The State Library of Victoria’s La Trobe Reading Room is one of Melbourne’s grandest historical spaces. Here, we dive into this landmark’s past – from design to construction and everything in between.
Officially opened on 14 November 1913 by Governor-General Lord Denman, the State Library of Victoria’s Domed Reading Room was designed by Norman G. Peebles, who drew inspiration from the British Museum in London and the Library of Congress in Washington. The octagonal space, spanning 220 square feet, was built using brick, reinforced concrete and glass. The space was designed to hold more than one million books and house 600 readers at a time. Of these 600 readers, the space accommodated 28 seated readers at the eight radial desks, supervised by library attendants at the central raised desk.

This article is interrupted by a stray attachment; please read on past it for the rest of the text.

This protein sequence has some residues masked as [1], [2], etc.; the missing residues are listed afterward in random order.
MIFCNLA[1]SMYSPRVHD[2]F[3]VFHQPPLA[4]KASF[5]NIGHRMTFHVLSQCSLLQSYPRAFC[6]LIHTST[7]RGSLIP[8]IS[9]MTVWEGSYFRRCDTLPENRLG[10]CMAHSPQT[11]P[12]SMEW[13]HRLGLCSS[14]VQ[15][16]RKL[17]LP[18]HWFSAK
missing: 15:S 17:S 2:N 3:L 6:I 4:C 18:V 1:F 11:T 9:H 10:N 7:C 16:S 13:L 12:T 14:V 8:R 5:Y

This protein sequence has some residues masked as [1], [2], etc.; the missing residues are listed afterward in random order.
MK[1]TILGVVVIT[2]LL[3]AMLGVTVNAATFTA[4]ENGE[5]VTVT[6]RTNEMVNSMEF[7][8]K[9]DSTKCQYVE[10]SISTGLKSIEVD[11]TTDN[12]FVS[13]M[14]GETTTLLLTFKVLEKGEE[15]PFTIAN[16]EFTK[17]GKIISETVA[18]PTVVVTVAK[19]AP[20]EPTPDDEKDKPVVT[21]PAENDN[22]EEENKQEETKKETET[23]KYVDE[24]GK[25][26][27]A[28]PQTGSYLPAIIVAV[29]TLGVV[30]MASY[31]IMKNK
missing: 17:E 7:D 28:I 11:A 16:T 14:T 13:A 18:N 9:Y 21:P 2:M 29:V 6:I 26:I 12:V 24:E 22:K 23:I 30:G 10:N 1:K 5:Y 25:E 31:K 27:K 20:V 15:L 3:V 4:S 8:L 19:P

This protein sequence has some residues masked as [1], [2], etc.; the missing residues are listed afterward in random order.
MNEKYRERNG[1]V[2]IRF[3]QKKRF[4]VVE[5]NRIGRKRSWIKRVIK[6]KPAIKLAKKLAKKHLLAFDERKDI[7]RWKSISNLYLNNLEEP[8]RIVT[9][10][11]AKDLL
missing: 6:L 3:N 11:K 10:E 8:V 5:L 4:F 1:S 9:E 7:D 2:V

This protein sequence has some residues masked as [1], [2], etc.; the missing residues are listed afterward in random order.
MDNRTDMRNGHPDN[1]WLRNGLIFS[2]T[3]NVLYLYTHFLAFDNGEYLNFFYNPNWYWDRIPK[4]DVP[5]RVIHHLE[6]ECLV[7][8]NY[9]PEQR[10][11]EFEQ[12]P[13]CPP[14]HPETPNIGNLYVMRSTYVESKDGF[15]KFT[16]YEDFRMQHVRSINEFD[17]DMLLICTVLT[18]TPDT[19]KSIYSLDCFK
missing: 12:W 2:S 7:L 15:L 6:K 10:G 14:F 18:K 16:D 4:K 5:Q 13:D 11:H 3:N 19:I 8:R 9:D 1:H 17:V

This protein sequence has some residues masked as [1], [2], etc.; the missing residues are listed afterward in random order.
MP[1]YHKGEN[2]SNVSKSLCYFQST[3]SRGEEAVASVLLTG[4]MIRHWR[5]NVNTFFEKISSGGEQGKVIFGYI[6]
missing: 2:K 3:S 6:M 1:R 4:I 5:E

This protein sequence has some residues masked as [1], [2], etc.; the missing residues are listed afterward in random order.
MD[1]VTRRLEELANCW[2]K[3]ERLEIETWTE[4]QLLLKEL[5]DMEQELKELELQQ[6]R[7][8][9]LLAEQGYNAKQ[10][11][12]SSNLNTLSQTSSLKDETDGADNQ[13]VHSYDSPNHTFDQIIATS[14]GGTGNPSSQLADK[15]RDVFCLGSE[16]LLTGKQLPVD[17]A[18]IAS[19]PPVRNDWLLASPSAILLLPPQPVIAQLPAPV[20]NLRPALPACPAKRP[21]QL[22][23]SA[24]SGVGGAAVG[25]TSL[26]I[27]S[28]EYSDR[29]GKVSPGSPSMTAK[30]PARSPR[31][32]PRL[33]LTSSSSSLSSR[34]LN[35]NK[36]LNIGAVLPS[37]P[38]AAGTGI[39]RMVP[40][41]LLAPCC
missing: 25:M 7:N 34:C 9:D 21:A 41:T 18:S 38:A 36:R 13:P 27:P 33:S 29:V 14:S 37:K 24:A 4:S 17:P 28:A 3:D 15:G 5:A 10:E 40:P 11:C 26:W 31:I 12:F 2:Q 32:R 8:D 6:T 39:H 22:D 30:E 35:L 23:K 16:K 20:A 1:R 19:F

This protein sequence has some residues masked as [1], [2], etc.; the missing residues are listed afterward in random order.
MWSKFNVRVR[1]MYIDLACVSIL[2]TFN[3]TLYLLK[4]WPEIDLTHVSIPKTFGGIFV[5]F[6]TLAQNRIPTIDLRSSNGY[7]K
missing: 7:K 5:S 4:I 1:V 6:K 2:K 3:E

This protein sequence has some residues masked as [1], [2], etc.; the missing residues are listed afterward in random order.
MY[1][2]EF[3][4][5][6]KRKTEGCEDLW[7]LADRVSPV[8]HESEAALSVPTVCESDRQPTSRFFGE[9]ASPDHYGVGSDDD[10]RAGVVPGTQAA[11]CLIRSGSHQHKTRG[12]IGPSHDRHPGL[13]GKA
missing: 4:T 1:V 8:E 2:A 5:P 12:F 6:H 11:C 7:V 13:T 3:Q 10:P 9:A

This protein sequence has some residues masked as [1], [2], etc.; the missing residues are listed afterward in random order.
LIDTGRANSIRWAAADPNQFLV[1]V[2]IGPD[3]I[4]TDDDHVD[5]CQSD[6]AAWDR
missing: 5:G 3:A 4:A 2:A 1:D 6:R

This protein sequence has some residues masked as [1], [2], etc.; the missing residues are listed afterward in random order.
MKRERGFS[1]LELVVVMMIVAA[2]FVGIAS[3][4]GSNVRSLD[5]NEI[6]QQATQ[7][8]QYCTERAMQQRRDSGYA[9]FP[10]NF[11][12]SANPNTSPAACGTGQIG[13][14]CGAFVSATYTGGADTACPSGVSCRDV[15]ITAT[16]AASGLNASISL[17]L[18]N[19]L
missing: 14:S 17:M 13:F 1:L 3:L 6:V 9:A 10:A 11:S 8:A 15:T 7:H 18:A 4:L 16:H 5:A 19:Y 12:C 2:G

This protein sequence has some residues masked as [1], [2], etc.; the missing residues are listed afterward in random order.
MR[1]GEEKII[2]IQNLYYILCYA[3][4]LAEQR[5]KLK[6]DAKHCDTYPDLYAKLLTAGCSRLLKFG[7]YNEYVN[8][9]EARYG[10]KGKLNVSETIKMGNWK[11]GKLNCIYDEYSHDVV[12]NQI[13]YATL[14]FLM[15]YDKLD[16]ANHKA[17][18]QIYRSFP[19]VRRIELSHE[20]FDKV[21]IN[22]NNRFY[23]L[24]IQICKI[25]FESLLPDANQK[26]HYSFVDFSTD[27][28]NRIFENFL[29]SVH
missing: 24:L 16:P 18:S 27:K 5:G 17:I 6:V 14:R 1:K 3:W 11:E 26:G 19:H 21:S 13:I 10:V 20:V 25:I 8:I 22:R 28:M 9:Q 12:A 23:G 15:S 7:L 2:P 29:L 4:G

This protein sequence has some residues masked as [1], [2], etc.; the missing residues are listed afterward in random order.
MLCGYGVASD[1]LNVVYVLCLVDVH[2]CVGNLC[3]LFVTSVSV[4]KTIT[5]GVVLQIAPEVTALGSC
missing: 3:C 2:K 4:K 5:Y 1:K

The desks within the Domed Reading Room were also designed by Peebles, and made from Queensland silky oak. All furniture at the time cost £4300, with each component made in Australia (excluding the bookshelves). In fact, apart from the glass in the windows, the glass fittings for the lighting and the white Sicilian marble of the grand staircase that links the reading room and Queen’s Hall, everything was made in Australia.
The dome was designed to be the main feature of the building, with a diameter larger than that of Melbourne’s St Paul’s Cathedral. The weight of the dome was a reported 1800 tons, with most of this being concrete and 148 tons of reinforced steel binding it all together. Upon completion, this dome was the largest in the world, sitting at 114 feet high.
Victoria’s State Library was Australia’s first free public library, and was the cultural centrepiece of Melbourne in the 19th century, sharing its premises with museums,
the gallery, an art school and the Intercolonial Exhibition of Australasia in 1866. The Domed Reading Room was accessible to all through the library’s egalitarian membership policies, which was radical at the time.
Read more in edition 17 of Traces, available now.